When I was growing up, I heard a term that I really didn’t understand, “fair-weather Christian”. I really didn’t understand its meaning until years later. The term is used to describe a Christian who professes his or her faith when things are great. When things start to go the other way and there are trials and troubles, their faith seems to wane and they blame God for their misfortune or repeatedly demand an answer of why they are going through tough times.
It is very easy for a person who has a weak faith to do this. Faith is like a muscle. It requires exercise and to be pushed in order to grow. If you don’t exercise a muscle, it atrophies and grows weaker until it becomes useless.
If you expect to grow strong in your faith, it requires that you deal with the things that come into your life by trusting in God and knowing that He will see you through that dark valley. Faith is a full-time job. You don’t have the luxury of “punching out” of the job at the end of a shift. You must live your faith all the time and endure what life throws at you.
When you accepted Jesus as your personal Savior and Lord, he never promised that you will have everything you desire or that you will live problem-free for the rest of your life. If that were so, everyone would be a Christian and faith, as well as God, would be nothing more than ways to a life filled with nothing, but fair weather, smooth sailing and having everything you ever wanted.
There is an old story that is often cited when it comes to faith. A person prayers and prayers for something every single day and that desire isn’t fulfilled. One day, the person changed the content of the prayer and asked God why the desire wasn’t fulfilled. God replies to the person, “I did reply. The answer was ‘no’.”
It is so easy for many to become disillusioned over their faith. They are taught that all they have to do is donate to a church and ask God for whatever they want. Their faith is based on physical things. They believe in God as long as the blessings of wealth and fame keep coming their way. When God doesn’t deliver, their faith is shattered and they give up on God. They feel cheated and that God doesn’t really listen to His children.
That sort of faith is based on the “prosperity gospel” which is filled with lies that are spewed from the pulpits of churches by ministers who wear Rolex watches and fancy suits and fly around on jets purchased by their congregations. They tell their congregations, when things are not going their way, just pray more and give more.
That is not what God intended for us. Faith alone doesn’t not need validation by God giving you a Bentley and a Rolex. God provides for your needs and isn’t obligated to give you whatever you demand.
Some will cite Psalm thirty-seven and tell you that God will give you the desires of your heart. He will as long as that desire is aligned with His will and isn’t just a demand for something shiny.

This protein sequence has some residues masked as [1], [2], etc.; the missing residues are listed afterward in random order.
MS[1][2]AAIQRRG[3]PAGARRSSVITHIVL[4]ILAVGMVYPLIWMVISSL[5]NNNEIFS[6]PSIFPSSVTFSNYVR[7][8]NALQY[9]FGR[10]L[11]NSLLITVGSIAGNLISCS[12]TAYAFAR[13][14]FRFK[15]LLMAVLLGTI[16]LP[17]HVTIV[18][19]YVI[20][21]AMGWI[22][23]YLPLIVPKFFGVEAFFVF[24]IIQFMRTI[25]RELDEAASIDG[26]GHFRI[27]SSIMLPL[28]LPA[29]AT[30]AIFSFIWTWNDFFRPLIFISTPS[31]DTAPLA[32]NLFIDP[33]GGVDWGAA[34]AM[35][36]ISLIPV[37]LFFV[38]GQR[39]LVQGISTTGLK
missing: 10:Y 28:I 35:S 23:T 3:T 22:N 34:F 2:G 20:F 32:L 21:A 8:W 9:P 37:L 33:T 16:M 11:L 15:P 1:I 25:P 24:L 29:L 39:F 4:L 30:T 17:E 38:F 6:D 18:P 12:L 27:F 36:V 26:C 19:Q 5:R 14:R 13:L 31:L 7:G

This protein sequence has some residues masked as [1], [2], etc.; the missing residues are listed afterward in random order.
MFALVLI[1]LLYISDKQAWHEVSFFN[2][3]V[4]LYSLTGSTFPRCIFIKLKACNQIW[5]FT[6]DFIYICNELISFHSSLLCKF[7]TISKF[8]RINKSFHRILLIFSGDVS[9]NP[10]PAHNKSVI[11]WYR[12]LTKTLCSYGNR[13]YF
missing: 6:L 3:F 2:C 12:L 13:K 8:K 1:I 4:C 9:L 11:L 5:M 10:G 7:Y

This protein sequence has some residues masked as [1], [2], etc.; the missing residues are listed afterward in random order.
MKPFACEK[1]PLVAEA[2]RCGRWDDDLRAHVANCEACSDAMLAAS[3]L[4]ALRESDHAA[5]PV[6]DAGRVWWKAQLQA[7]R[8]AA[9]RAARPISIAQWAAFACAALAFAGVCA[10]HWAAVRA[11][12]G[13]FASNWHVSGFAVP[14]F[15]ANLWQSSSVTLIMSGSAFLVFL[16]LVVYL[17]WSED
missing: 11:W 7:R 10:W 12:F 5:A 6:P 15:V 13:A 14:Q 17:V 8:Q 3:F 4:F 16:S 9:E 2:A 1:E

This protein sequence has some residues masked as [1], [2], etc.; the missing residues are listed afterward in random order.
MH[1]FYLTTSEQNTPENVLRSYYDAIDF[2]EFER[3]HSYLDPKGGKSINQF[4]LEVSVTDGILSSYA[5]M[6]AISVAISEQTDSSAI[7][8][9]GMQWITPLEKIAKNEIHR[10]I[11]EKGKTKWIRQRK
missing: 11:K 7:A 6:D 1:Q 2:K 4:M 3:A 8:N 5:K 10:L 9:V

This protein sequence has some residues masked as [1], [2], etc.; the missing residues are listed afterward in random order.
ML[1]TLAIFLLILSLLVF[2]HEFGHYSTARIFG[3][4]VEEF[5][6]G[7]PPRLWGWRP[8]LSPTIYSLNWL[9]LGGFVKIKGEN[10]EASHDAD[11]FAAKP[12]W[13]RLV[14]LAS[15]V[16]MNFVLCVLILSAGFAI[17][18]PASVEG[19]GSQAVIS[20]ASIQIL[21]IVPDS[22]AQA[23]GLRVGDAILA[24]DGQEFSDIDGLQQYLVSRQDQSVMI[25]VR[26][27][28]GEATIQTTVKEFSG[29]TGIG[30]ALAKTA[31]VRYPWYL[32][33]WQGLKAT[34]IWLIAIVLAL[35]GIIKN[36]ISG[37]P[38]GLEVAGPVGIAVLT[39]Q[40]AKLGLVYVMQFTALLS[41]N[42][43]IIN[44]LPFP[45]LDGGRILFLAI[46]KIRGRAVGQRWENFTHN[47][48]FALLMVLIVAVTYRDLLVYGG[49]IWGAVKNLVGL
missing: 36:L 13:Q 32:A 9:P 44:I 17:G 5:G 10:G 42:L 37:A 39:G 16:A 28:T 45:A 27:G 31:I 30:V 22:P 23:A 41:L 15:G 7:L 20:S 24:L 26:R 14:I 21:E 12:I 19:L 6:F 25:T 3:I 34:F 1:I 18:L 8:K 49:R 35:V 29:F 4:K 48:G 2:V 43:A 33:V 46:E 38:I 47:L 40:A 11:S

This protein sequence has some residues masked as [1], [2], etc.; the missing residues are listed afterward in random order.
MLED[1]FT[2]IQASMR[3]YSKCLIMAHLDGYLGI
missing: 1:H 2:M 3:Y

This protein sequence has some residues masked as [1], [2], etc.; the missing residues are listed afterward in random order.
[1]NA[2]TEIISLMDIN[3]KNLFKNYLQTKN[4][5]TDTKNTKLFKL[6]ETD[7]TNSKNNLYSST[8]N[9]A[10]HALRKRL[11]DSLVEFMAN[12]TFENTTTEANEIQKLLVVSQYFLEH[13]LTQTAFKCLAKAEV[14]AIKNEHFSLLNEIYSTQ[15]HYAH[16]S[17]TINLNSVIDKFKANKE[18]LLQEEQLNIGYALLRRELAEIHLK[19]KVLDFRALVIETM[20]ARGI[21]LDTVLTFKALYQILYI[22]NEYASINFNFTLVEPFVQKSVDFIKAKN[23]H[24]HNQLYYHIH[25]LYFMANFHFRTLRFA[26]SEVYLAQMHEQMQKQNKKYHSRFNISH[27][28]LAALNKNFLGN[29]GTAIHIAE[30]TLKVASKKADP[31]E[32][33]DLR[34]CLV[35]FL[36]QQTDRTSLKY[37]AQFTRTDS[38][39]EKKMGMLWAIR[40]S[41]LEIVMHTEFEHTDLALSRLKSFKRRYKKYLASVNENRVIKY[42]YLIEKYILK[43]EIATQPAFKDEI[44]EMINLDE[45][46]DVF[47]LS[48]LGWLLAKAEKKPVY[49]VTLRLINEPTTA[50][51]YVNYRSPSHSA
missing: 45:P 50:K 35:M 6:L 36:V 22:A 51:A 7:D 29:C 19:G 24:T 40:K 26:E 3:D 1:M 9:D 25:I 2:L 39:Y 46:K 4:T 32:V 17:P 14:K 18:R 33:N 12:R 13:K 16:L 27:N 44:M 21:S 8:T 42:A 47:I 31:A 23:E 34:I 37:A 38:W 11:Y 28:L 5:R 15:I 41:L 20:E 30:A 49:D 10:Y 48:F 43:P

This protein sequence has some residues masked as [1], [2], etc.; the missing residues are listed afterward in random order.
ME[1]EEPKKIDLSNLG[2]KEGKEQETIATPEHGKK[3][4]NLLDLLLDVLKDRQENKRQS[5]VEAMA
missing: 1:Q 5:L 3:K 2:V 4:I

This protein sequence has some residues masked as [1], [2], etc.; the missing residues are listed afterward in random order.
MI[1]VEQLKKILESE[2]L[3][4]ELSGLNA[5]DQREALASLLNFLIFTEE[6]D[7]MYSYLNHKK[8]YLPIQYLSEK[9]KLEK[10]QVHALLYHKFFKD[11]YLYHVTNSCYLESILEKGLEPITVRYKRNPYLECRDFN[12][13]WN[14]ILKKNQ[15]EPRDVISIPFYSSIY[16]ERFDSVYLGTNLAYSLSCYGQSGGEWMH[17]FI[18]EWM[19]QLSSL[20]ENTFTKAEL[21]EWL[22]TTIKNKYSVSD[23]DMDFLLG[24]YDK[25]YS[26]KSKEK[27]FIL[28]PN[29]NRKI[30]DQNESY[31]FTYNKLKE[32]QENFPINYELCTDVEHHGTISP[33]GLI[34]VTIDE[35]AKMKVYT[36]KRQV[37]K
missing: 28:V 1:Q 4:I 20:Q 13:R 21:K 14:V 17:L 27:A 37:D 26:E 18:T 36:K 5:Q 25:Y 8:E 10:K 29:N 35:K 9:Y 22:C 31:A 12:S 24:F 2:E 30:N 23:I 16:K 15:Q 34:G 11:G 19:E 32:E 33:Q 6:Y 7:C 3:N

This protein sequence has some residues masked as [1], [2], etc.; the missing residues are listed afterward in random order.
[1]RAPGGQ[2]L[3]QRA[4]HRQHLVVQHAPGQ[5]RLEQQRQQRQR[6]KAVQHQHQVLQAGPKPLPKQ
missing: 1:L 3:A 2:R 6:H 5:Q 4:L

James, in chapter four of the book bearing his name, writes, “You want what you don’t have, so you scheme and kill to get it. You are jealous of what others have, but you can’t get it, so you fight and wage war to take it away from them. Yet you don’t have what you want because you don’t ask God for it. And even when you ask, you don’t get it because your motives are all wrong—you want only what will give you pleasure.”
We live in a world that makes things easy. We can order groceries via our smartphones and pick up dinner via drive-thru. Many around the world suffer and would be glad to have one-hundredth of what we have in the United States. God has blessed us and, yet, we want more and our faith goes weaker and weaker.
Church attendance is down in a big way and when something bad happens like a tornado or hurricane, many will blame God for not caring. But, when we demand things from God and don’t receive them, that is the deepest cut of all.
Many are quick to remind God that we are His children and we want something from Him. A few would even go as far to threaten to leave Him over not getting what they want. That is how a spoiled child acts. A person with a strong faith would never act that way or be tempted to do so.
James goes on and writes, “So humble yourselves before God. Resist the devil, and he will flee from you. Come close to God, and God will come close to you. Wash your hands, you sinners; purify your hearts, for your loyalty is divided between God and the world. Let there be tears for what you have done. Let there be sorrow and deep grief. Let there be sadness instead of laughter, and gloom instead of joy. Humble yourselves before the Lord, and he will lift you up in honor.”
A person who realizes that faith is a full-time job realizes that that his or her life belongs to God. It is His to give and His to take. The primary responsibilities of Christian center entirely around God. He is truly the center of our lives. Without Him, we are nothing and with Him, we are strong and can withstand the strongest storms. We must always remain humble in His presence and be thankful for what we have.
Building a strong faith requires work and it is something that is done daily. Once you start to build your faith and become stronger, you will most definitely stand firm in His grace.
May the grace of the Lord Jesus Christ be with your spirit.
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